3. The Jays have a ton of guys with expiring contracts, as well as many “extra” minor leaguers as explained above, therefore, they have more trade chips to put on the table than usual. Upgrades at certain positions could be the name of the game before the deadline instead of simply dealing prospects and taking on salary.

Having said all of that, I am still doubtful that the Jays will land a top trade market guy like Roy Oswalt or Cliff Lee. Adding one of the two would make the Jays a real contender, in my opinion, so long as it doesn’t cost the Jays one of Ricky Romero, Shaun Marcum, Brett Cecil or Marc Rzepczynski (which it would obviously not make sense to do). But, adding one of the two to this rotation would allow the Jays to have a veteran presence it would clearly need to make a sustained playoff run.

So, because I know everyone is asking themselves “what would it cost” to land each arm, here’s the best guess I could come up with.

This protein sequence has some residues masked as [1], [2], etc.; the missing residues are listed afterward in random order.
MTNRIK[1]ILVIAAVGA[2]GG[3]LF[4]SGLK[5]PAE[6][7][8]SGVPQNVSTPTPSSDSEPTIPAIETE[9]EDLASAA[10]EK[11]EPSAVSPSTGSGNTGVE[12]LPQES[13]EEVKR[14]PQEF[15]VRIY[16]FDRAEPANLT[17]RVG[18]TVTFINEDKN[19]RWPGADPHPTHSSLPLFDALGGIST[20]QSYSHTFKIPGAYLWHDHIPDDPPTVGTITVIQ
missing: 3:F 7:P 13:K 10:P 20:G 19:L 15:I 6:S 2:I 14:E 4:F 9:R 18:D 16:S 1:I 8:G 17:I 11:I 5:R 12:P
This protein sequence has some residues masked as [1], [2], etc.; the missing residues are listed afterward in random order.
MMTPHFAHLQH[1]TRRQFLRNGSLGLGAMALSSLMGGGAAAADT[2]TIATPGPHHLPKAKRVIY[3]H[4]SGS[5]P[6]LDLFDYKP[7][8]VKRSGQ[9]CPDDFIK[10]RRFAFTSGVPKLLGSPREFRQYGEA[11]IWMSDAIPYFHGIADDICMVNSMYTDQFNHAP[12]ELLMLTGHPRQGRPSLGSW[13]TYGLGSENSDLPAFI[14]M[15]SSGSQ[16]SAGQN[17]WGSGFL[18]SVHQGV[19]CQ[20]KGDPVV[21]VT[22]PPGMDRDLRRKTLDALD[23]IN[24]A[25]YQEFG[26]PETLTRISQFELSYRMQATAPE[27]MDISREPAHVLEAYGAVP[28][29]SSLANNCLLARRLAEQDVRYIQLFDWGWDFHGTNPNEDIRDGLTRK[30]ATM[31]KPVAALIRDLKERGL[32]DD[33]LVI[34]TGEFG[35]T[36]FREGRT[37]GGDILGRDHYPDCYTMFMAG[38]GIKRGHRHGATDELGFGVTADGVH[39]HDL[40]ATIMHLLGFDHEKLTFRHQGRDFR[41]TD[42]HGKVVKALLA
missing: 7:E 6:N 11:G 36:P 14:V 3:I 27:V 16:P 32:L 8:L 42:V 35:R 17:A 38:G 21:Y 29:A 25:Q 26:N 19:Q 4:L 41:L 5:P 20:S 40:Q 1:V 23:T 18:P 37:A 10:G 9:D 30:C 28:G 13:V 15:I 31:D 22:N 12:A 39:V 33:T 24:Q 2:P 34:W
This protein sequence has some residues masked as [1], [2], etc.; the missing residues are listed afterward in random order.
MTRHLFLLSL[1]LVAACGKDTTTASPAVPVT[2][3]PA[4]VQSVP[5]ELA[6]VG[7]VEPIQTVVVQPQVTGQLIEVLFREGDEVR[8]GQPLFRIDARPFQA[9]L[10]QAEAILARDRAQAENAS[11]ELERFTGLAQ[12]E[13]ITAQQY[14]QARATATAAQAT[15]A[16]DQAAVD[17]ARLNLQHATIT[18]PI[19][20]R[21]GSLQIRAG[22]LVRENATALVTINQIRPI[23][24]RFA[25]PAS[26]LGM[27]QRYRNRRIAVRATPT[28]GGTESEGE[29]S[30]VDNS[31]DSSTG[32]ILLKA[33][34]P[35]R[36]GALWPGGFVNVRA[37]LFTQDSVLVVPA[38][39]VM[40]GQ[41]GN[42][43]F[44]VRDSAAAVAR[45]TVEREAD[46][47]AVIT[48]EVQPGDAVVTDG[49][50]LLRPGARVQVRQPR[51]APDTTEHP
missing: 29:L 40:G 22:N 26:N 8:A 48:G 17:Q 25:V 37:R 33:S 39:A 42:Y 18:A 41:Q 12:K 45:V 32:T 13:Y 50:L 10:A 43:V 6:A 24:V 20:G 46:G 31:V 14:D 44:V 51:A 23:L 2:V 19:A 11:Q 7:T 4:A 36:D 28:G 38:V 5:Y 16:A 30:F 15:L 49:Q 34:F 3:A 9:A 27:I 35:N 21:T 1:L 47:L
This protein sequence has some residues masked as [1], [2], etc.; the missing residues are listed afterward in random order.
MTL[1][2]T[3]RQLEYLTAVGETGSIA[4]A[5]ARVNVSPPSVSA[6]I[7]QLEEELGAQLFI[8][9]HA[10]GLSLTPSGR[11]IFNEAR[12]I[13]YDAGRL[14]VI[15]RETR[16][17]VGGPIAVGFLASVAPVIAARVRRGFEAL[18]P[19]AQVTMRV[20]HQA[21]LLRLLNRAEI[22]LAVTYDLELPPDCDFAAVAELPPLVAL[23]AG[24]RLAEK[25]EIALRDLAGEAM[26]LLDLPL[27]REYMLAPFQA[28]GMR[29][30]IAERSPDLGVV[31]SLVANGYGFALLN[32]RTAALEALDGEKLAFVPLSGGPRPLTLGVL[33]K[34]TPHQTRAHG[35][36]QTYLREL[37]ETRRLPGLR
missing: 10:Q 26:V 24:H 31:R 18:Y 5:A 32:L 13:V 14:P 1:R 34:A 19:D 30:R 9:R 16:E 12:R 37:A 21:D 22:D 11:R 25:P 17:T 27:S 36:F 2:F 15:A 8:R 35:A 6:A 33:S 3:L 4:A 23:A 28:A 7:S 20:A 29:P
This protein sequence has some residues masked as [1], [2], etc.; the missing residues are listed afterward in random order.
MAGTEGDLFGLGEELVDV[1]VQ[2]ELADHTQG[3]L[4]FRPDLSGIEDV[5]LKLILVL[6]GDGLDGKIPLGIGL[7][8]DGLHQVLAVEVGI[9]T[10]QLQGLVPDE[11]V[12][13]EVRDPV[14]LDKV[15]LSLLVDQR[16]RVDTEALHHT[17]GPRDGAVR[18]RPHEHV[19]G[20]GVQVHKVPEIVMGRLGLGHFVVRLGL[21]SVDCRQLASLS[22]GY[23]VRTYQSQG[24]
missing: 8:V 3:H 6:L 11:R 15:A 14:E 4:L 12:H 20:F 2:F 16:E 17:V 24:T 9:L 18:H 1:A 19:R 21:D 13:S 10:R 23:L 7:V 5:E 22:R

• Cliff Lee acquisition cost: Seattle is only 6.5 games out of the AL West lead, so Cliff won’t be on the market for a long while yet. However, it we are to assume that they do fall behind, say 12 games or so, then he will be made available to the highest bidder – so long as the highest bidder is willing to provide 2 guys worth more than a 1st rd pick and a sandwich pick (what they would most likely get if they lost him to FA). Cliff would only be owed close to 4-5 million if traded before the deadline, making him very affordable. Therefore, acquiring Cliff would cost the Jays a lot more than acquiring Roy Oswalt, but they’d also be getting someone who is proven to be successful in the AL. Roy has no experience in the AL and his performance has diminished already in the NL, so he may struggle to get comfortable in the AL East. I see Cliff as costing the Jays 3-4 prospects in the range of SP Brad Mills, 1B Michael McDade, one of CF Darin Mastroianni – RF Moises Sierra or LF Eric Thames, and SP Luis Perez. The Mariners could also ask for one of the many talented Jays catchers in the minors like AJ Jimenez or Brian Jeroloman. I’m not certain that would get it done, but it’s also possible that one or some of these could be replaced by one of Edwin Encarnacion, Jose Bautista, Scott Downs or Jason Frasor if the Mariners are looking for an immediate impact player. Would it be worth it for the Jays to do this? If they’re in contention, definitely. Because not only would they get Cliff to make a run in 2010, but they would most likely land 2 top picks for him in the 2011 draft once he signs elsewhere (making use of their supped up scouting department) and could slip Kyle Drabek in the spot for the 2011 season. Cliff’s acquisition would put butts in the seats – something that has been dearly lacking in Toronto to everyone’s surprise.